Different Types of Fishing Rods

If you see a 4 ft ultralight fishing rod next to a 12 ft surf fishing rod, there’s no doubt they’re designed for very different fishing techniques. Extremes aside, there’s a huge array of different fishing rods out there—special handles and reel seats, stiff rods and flexible rods, and so many lengths!

It can be hard to know what all the rod styles are used for, and even harder to select the one that will be right for the kind of fishing you want to do.

In this article, we’ll break down the major types of fishing rods. We’ll explain what they look like and why they’re designed the way they are.

The goal is to give you an overview of fishing rod types, so you’ll know what’s needed for your current fishing plans. You may also discover types of rods that you’ll need later, as you get into more kinds of fishing.

Let’s get started!

Rod Types & Fishing Style

If you wanted to hang a picture on the wall, you’d grab a small tack hammer, and give your 20 lb sled the day off. On the other hand, trying to do even the lightest demolition work with a tack hammer would be an exercise in frustration.

Both of those tools are hammers, but they have very different uses.

Fishing rods are a lot like that.

Different kinds of fishing rods exist because they’ve been refined over the years to match perfectly with every known kind of fishing. Ice-fishing rods, surf fishing rods, fly fishing rods, bass fishing rods…the list goes on and on.

Let’s go over the two, high-level characteristics that all fishing rod designs have in common:

  • Every rod (except fly rods) will be either a baitcasting rod or spinning rod.
  • Every rod will have the strength and size needed for a specific kind of fishing.

In the rest of this section, we’ll dive into both those topics and explain the role they play in determining a rod’s best application.

Baitcasting and Spinning Rods of All Sizes

Casting Rod and Spinning Rod ComparedOne of the main things that separate one rod from another is whether it’s a baitcasting rod or a spinning rod. Both types excel in certain areas, but they are versatile enough to be useful in almost all fishing scenarios.

The primary difference between baitcasting rods and spinning rods is the kind of reel that gets attached. A casting rod takes a casting reel—the ones that look like a small winch affixed to the top of the rod handle. Spinning rods are outfitted with an underslung, open-faced spinning reel that features a revolving bail to wind the line.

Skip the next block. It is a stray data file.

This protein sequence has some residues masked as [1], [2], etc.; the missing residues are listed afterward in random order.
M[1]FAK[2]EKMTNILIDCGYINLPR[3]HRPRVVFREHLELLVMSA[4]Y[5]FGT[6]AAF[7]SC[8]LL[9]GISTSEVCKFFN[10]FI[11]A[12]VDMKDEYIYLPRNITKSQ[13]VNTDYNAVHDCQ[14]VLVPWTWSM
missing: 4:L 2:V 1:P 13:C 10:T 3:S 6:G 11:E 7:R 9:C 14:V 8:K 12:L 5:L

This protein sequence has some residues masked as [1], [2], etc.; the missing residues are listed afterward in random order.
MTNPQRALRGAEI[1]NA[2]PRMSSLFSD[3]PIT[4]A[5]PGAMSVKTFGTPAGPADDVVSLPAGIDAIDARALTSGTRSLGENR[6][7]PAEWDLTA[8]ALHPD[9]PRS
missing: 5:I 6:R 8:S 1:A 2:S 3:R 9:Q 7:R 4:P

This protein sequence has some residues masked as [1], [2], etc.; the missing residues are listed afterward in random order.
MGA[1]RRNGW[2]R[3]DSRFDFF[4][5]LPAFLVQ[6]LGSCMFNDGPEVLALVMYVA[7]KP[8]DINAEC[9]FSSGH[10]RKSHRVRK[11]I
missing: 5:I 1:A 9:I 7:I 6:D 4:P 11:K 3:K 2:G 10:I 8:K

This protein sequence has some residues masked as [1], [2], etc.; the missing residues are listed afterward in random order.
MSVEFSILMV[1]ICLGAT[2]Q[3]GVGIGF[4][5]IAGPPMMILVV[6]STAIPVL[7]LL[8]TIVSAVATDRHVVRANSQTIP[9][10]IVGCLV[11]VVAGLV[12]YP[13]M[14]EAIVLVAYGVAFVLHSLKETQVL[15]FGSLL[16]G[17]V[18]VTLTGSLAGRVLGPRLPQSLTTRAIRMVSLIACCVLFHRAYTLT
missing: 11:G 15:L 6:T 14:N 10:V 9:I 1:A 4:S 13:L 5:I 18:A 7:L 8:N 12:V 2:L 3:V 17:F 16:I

The reel seat and guides are different on these kinds of rods, to accommodate the corresponding reel type’s attachment and operation.

Both kinds of rods are available in any length you could ever want, and with any level of strength and flexibility, so rod selection often comes down to the reel type you prefer.

Rod Strength, Power, and Length

When discussing a rod’s strength and power, the terms that are commonly used are weight and action.

  • Weight describes how easily a rod bends.
  • Action describes the location in the rod’s length where the bend occurs.

If you’re trying to select a rod and you’re not sure about the right weight, consider how heavy your lures will be. A heavier weight rod is needed if you’re going to cast very heavy bait rigs and lures.

When focusing on a rod’s action, think about the specific lure types and techniques you’ll be using. The common rod actions are slow, moderate, and fast. Fast action rods bend in only the top third of the blank and are great for soft plastics; the bend of a slow action rod (like those used for crankbaits) begins in the lower third of the blank.

For more in-depth information about rod weight and action, please check out this discussion in our article about the Best Bass Rods.

Rod length is a more straight-forward consideration than rod weight and action. Still, it comes down to how you’re fishing. The lures or bait you’re casting, where and how far you want to cast, and the techniques you use will all play a part in any rod length decision.

Super-long rods are used in surf fishing where casting distance is critical. In fresh and saltwater, some anglers use shorter rods when they need to make accurate casts to nearby targets. During the retrieve, longer rods move more line, faster, enabling great sweeping hooksets. Short rods that are a stiff as a broom-stick have their place too; many boat rods are like that, and the power comes in handy when muscling giant fish up from the depths.